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Under Fire For Alleged Sexual Harassment, Texas Rep. Blake Farenthold Resigns

Rep. Blake Farenthold had pledged to pay back the $84,000 he used to settle a staffer's sexual harassment claim, but he apparently has hedged.
Larry French
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Rep. Blake Farenthold had pledged to pay back the $84,000 he used to settle a staffer's sexual harassment claim, but he apparently has hedged.

Embattled Rep. Blake Farenthold, R-Texas, announced Friday that he has resigned from Congress, months after reports surfaced that he had used taxpayer money to settle a sexual harassment claim by a former staffer.

"While I planned on serving out the remainder of my term in Congress, I know in my heart it's time for me to move along and look for new ways to serve," the four-term congressman said in a statement.

Farenthold had already announced he wouldn't seek re-election and had pledged to pay back the $84,000 he used to settle the claim, but he had hedged on that promise as of late, according to CNN. Farenthold was also facing a House Ethics Committee investigation into allegations of sexual harassment.

Farenthold's office did not respond to inquires about whether he had repaid the settlement money, but, in a statement, National Republican Congressional Committee Chairman Steve Stivers, R-Ohio, urged the outgoing representative to do so.

"I hope Blake is true to his word and pays back the $84,000 of taxpayer money he used as a settlement," Stivers said. "As I have said repeatedly, Congress must hold ourselves to a higher standard and regain the trust of the American people."

Politico first reported in December that Lauren Greene, Farenthold's former communications director, had sued him in December 2014 for gender discrimination, sexual harassment, creating a hostile work environment and wrongful termination. According to Greene, another co-worker had said Farenthold said he had "sexual fantasies" and "wet dreams" about her and had told Greene that he was "estranged from his wife and had not had sex with her in years." When she complained about the comments, she was fired. Greene filed a lawsuit, but that was dropped after a private settlement was reached through the Congress' Office of Compliance.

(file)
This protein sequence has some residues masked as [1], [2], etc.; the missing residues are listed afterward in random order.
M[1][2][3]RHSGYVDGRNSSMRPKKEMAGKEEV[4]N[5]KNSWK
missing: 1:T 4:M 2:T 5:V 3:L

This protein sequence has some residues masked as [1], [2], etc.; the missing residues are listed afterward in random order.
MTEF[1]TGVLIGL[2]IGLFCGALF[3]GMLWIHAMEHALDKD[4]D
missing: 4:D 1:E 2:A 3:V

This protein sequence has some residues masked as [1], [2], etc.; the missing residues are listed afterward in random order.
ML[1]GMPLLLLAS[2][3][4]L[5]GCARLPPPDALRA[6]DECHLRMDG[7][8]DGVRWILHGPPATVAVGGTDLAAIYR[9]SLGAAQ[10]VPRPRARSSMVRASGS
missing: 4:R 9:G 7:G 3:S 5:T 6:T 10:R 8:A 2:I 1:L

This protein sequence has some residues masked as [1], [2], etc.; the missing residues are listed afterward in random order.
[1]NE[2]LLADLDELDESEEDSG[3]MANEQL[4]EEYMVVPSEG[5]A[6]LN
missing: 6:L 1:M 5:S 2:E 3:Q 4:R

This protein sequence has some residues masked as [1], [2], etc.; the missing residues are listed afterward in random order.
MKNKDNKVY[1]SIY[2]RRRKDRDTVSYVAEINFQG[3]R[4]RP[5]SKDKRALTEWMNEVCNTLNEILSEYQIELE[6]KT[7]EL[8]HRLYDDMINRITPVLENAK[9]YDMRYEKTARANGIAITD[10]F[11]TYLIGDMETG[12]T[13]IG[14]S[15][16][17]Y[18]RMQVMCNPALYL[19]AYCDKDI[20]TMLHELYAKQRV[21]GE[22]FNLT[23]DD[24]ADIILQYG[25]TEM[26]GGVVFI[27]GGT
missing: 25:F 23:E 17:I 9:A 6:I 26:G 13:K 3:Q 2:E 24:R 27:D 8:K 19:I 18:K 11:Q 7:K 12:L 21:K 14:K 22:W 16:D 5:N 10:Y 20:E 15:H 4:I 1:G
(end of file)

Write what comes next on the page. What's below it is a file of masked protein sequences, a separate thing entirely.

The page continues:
Another male former staffer also detailed to CNN how the congressman was verbally abusive and created a hostile work environment, frequently using profanity and making vulgar sexual comments. Farenthold denied he had used some of the crude sexual language the staffer described. He did admit he used profanity in referring to some aides but said it was "in jest, not in anger."

The Corpus Christi-area seat he represents is a solidly Republican district that voted for President Trump by 24 points. A Republican source familiar with the situation said it's unlikely a special election will be called.

Farenthold was first elected in the Tea Party wave of 2010, defeating Democratic Rep. Solomon Ortiz. Redistricting before the 2012 cycle made the once-competitive district much redder, and Farenthold hadn't faced a serious re-election threat since.

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Jessica Taylor is a political reporter with NPR based in Washington, DC, covering elections and breaking news out of the White House and Congress. Her reporting can be heard and seen on a variety of NPR platforms, from on air to online. For more than a decade, she has reported on and analyzed House and Senate elections and is a contributing author to the 2020 edition of The Almanac of American Politicsand is a senior contributor to The Cook Political Report.
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